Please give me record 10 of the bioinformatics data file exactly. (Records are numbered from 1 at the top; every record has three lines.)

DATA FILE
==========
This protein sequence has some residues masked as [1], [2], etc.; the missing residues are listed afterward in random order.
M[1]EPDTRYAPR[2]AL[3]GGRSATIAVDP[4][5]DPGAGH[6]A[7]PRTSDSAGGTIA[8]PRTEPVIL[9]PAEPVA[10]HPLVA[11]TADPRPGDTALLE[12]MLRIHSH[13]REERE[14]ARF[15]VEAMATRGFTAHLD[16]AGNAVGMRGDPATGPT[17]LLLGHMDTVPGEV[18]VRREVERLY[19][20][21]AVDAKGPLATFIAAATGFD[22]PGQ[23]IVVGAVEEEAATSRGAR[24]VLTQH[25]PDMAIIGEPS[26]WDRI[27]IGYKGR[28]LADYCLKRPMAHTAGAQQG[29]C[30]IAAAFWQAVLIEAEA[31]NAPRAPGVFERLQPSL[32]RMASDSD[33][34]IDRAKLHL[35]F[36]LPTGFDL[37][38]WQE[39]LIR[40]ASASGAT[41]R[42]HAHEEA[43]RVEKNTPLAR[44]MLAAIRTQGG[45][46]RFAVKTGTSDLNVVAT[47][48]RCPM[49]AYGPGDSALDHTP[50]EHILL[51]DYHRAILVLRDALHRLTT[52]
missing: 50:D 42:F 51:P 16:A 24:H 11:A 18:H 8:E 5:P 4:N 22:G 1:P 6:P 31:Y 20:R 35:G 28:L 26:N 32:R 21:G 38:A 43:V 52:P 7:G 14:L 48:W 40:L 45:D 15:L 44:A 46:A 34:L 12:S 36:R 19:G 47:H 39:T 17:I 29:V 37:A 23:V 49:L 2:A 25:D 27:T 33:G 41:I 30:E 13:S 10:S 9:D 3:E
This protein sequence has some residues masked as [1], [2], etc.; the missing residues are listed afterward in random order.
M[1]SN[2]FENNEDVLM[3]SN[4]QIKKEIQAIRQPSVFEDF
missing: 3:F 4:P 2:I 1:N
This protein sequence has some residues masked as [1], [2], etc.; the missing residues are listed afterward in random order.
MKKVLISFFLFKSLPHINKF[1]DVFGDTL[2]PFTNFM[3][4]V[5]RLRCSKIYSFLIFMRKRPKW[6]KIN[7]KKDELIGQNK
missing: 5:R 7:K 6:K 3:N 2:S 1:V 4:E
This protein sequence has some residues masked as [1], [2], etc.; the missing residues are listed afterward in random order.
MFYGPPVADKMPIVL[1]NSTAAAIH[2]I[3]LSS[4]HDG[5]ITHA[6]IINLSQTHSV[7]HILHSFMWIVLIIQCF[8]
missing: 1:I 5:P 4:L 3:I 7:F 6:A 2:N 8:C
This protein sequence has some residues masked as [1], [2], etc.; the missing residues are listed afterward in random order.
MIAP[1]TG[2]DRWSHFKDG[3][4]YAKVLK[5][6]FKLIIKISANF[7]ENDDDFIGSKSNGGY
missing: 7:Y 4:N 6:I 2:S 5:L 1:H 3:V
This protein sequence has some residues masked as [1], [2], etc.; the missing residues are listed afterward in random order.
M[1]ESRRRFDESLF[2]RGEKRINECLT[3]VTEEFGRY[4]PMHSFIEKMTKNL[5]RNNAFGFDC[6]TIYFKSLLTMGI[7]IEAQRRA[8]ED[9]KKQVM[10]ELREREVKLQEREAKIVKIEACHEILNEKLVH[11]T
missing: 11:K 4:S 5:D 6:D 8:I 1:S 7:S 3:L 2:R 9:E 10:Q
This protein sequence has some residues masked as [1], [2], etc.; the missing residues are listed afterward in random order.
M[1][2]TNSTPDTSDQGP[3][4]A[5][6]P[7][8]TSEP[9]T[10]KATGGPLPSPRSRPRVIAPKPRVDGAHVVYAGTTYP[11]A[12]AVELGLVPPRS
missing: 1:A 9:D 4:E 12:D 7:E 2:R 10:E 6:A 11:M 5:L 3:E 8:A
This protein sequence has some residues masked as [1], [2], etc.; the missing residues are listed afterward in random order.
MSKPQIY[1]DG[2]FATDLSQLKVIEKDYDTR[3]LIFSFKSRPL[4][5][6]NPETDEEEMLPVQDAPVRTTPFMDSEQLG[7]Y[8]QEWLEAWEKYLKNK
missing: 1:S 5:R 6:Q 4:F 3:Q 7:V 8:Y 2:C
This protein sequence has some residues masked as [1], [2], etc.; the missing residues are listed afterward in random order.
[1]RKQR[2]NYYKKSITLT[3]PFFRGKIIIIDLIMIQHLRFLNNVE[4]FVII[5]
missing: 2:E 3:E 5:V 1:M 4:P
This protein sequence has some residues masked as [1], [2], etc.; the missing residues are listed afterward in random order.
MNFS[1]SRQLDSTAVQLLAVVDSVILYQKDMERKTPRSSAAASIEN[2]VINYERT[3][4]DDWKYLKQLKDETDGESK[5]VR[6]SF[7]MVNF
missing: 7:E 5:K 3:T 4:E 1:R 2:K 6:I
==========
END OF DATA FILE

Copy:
This protein sequence has some residues masked as [1], [2], etc.; the missing residues are listed afterward in random order.
MNFS[1]SRQLDSTAVQLLAVVDSVILYQKDMERKTPRSSAAASIEN[2]VINYERT[3][4]DDWKYLKQLKDETDGESK[5]VR[6]SF[7]MVNF
missing: 7:E 5:K 3:T 4:E 1:R 2:K 6:I